FARM SMART 2.0

TECHNOLOGY IN AGRICULTURE: SMART FARMING

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Do smart farmers indeed harvest the bigger potatoes?

Digitalization is a natural part of our daily life. We use satellite-based navigation systems to find our way, book concert tickets with our smartphones, or have online meetings from the home office. But did you know that digitalization also helps agriculture face challenges such as rising population numbers or climate change?

SUSTAINABLE FROM SEED TO HARVEST

The increasing demand for more sustainable practices and products, and the associated pressure on producers, also affects agriculture. The smart integration of technology into daily routines is called “Smart Farming” or “Precision Farming”. The range of possibilities spans from satellite-controlled remote operation of agricultural machinery to big data analyses for the optimized use of soil and seeds. This saves resources, reduces environmental impact, and boosts yields. A win-win situation, right? Not yet, as currently only 5 to 10% of all agricultural vehicles are technology-supported. There’s There’s a lot of room for improvement, but the first seeds have been sown.

The fact is that technology in agriculture is becoming increasingly important, as it has great potential to increase efficiency, sustainability, and productivity. We’ve listed how this works in an overview here:

  • – Satellite-controlled mowing and sowing machines can be steered more precisely, thus increasing accuracy and efficiency when working in the field.
  • – GPS post-correction allows for optimal use of seeds and fertilizers through precise location determination. The result: efficient harvesting methods.
  • – Big Data analyzes when and under what conditions certain crops were fertilized, helping to further optimize the use of fertilizers.
  • – Furthermore, pest or fungal infestation can be precisely predicted, making the use of plant protection products more effective and thereby reducing soil contamination.
  • – SpotSpray refers to the technology-assisted spraying to minimize the use of pesticides and other chemicals – reducing environmental impact.
  • – Diagnostic tools for agricultural machinery enable efficient maintenance and early fault detection. This means less downtime and higher productivity.
  • – Remote control represents remote farming. Many tasks in the field are carried out without farmers having to be physically present. This saves time and greatly increases efficiency.
  • – Technology can reduce plowing and control it precisely, which results in preserving the natural soil structure. A significant step for sustainable agriculture and natural soil health.

As already mentioned, this development in agriculture is just beginning. Increased automation will enable better control over the cultivation and harvesting process in the future. And by using resources more purposefully and efficiently, environmental impacts can be reduced.
The implementation and further development of these technologies have the potential to secure food supply and improve the sustainability of agriculture.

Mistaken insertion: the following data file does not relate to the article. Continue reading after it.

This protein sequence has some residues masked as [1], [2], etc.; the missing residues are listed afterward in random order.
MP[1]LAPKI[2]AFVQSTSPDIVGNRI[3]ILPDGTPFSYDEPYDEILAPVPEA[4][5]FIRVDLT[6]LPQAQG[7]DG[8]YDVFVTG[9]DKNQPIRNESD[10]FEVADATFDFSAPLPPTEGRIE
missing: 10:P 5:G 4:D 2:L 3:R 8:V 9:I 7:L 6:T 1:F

Smart Farming using the example of Magenta Blossom

How are we implementing this technology using the specific example of our field? In our case, it’s particularly about the application of “Precision Farming”. Together with the experts from the company GEOXIP from Bavaria, the T logo and the #GREENMAGENTA lettering were sown onto the 40-hectare field using VectorSeed technology and Real Time Kinematik (RTK) – and that with impressive precision. For the process, we used data from satellite GPS, internet transmission towers, and tractor sensors to determine the most accurate sowing position. That’s precisely why the lettering on our blossoming field is so clearly readable.

And this is how it works: RTK takes over the sowing of sugar beets in the field. The system operates two-dimensionally, i.e., through individual points in a grid format, much like in pixel graphics. This way, the exact positioning of the seed can be determined. Unlike RTK, VectorSeed can sow the seed mixture at different depths in the soil, as opposed to sugar beets where the sowing depth is fixed. This is a significant advantage for the deep-rooted plants of the wildflowers and herbs in our seed mixture. In this state-of-the-art process, complex structures in the form of polygons or mathematical functions are traced. What both systems have in common is that they are semi-autonomous. A driver is on board and makes corrections and other manual steps. However, most of the tractor ride is controlled via GPS. The result is blossoming life and biodiversity across 40 hectares – both of which are a must-see, ideally during the main flowering period from August to the end of September.

At Telekom, Magenta Blossom is close to our hearts, particularly because it impressively demonstrates the potential that can be achieved by using innovative technologies in combination with sustainable practices in agriculture. We firmly believe that technology, sustainability, and biodiversity can go hand in hand. Magenta Blossom is the blooming evidence of this thesis.

Keep an eye on the hashtag #greenmagenta or #magentablossom to not miss anything.

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